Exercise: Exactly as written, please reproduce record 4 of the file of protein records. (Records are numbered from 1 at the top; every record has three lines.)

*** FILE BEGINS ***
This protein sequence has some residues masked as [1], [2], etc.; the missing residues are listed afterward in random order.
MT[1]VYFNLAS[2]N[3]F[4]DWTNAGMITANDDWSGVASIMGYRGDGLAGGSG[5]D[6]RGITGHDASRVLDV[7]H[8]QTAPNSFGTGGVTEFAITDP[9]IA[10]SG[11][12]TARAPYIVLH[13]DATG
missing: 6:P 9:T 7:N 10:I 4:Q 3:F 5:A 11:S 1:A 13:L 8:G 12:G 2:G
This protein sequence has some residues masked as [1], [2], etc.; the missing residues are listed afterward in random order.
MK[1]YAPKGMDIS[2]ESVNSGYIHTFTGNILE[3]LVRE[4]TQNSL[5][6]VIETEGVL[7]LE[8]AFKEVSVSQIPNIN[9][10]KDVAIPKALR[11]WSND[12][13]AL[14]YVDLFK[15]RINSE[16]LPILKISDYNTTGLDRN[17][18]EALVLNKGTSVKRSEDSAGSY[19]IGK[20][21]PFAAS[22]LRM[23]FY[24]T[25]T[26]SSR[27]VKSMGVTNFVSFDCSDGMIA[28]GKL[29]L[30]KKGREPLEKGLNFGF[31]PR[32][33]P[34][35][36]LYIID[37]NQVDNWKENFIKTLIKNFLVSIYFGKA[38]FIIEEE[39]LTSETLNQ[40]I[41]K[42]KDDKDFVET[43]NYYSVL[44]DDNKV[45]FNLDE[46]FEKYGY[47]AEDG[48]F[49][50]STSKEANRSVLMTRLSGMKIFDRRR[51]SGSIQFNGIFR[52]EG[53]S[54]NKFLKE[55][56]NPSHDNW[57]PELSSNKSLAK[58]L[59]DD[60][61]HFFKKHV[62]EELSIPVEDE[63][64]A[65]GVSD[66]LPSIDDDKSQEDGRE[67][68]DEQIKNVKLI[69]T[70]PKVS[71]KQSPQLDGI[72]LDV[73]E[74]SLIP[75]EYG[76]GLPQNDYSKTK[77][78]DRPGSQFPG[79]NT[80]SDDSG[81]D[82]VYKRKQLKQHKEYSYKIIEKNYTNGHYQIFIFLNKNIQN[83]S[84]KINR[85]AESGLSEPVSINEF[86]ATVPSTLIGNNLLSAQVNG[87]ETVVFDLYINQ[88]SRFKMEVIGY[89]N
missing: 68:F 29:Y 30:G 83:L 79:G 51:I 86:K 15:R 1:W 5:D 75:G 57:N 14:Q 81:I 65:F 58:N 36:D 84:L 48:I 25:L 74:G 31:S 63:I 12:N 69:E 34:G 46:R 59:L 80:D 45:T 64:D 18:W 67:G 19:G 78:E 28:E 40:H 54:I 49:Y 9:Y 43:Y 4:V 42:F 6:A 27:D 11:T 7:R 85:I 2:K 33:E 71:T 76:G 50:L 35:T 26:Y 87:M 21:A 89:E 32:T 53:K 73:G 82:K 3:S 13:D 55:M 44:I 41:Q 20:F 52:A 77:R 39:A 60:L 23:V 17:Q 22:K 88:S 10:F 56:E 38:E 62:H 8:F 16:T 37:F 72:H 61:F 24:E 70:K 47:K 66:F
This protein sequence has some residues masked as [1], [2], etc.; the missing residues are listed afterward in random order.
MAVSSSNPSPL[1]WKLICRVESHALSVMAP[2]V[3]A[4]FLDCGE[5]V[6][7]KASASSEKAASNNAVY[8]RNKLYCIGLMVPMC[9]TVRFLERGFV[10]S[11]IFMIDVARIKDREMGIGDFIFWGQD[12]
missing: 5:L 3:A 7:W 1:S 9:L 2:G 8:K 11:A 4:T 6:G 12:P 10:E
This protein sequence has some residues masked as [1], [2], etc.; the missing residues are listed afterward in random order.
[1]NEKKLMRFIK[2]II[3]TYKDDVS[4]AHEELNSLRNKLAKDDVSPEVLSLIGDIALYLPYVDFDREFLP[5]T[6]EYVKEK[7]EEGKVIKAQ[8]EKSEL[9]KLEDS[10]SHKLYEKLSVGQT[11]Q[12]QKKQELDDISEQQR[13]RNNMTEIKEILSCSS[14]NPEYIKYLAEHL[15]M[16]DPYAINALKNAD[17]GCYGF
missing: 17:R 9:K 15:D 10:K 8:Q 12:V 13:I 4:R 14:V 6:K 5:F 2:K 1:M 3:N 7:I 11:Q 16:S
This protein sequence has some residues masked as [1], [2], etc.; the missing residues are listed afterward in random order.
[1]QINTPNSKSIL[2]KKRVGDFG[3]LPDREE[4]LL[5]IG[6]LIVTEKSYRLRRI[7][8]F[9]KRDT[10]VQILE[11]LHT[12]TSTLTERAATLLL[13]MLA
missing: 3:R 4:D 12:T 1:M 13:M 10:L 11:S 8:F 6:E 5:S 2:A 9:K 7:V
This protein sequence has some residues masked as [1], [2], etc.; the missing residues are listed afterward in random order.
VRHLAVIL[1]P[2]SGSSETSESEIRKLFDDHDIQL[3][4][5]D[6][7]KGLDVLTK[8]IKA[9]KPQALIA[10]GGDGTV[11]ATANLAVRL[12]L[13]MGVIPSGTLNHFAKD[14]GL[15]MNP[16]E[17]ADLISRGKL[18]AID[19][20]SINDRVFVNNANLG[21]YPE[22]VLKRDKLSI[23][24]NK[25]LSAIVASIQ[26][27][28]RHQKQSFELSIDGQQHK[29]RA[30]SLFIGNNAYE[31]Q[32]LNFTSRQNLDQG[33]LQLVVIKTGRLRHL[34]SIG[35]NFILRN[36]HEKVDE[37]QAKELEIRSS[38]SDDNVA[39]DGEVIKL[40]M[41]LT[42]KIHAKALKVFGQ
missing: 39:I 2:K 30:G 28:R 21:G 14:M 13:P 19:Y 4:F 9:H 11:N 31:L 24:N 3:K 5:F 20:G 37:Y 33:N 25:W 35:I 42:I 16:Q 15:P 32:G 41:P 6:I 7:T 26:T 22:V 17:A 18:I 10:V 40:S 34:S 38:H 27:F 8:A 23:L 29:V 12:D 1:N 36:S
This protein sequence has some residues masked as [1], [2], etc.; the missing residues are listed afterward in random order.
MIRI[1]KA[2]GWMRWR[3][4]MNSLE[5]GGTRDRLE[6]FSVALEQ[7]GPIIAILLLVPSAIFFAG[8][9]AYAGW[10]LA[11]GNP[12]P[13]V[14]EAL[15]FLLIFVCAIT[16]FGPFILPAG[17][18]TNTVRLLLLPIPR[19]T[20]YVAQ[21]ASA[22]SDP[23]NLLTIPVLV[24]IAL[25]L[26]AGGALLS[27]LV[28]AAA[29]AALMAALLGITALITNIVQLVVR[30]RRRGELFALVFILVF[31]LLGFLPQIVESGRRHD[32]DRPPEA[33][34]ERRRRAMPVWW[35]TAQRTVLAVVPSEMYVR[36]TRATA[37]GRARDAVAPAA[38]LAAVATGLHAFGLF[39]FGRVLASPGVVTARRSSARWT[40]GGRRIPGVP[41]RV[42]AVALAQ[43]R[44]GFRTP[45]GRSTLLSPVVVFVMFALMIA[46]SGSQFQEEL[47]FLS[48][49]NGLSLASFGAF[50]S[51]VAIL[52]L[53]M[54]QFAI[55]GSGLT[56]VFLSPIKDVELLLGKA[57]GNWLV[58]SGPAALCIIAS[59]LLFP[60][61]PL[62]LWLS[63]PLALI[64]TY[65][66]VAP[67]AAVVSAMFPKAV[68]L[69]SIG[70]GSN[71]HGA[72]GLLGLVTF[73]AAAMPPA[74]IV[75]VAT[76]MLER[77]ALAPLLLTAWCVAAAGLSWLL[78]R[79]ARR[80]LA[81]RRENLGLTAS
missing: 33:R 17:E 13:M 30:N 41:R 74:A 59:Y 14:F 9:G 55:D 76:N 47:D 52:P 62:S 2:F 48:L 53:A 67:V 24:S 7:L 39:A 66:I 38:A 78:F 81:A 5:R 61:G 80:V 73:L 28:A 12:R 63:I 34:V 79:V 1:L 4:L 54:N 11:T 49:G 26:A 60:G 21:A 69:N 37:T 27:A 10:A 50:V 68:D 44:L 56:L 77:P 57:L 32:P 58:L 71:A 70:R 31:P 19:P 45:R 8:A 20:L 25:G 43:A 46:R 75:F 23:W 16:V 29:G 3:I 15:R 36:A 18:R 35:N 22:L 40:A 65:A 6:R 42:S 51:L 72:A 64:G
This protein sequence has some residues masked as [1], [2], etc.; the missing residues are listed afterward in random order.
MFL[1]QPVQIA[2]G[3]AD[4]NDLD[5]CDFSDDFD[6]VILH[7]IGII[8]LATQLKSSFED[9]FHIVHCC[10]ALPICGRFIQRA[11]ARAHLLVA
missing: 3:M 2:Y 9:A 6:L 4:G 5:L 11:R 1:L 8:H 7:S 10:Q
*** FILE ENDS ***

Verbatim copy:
This protein sequence has some residues masked as [1], [2], etc.; the missing residues are listed afterward in random order.
[1]NEKKLMRFIK[2]II[3]TYKDDVS[4]AHEELNSLRNKLAKDDVSPEVLSLIGDIALYLPYVDFDREFLP[5]T[6]EYVKEK[7]EEGKVIKAQ[8]EKSEL[9]KLEDS[10]SHKLYEKLSVGQT[11]Q[12]QKKQELDDISEQQR[13]RNNMTEIKEILSCSS[14]NPEYIKYLAEHL[15]M[16]DPYAINALKNAD[17]GCYGF
missing: 17:R 9:K 15:D 10:K 8:Q 12:V 13:I 4:R 14:V 6:K 5:F 2:K 1:M 3:N 7:I 11:Q 16:S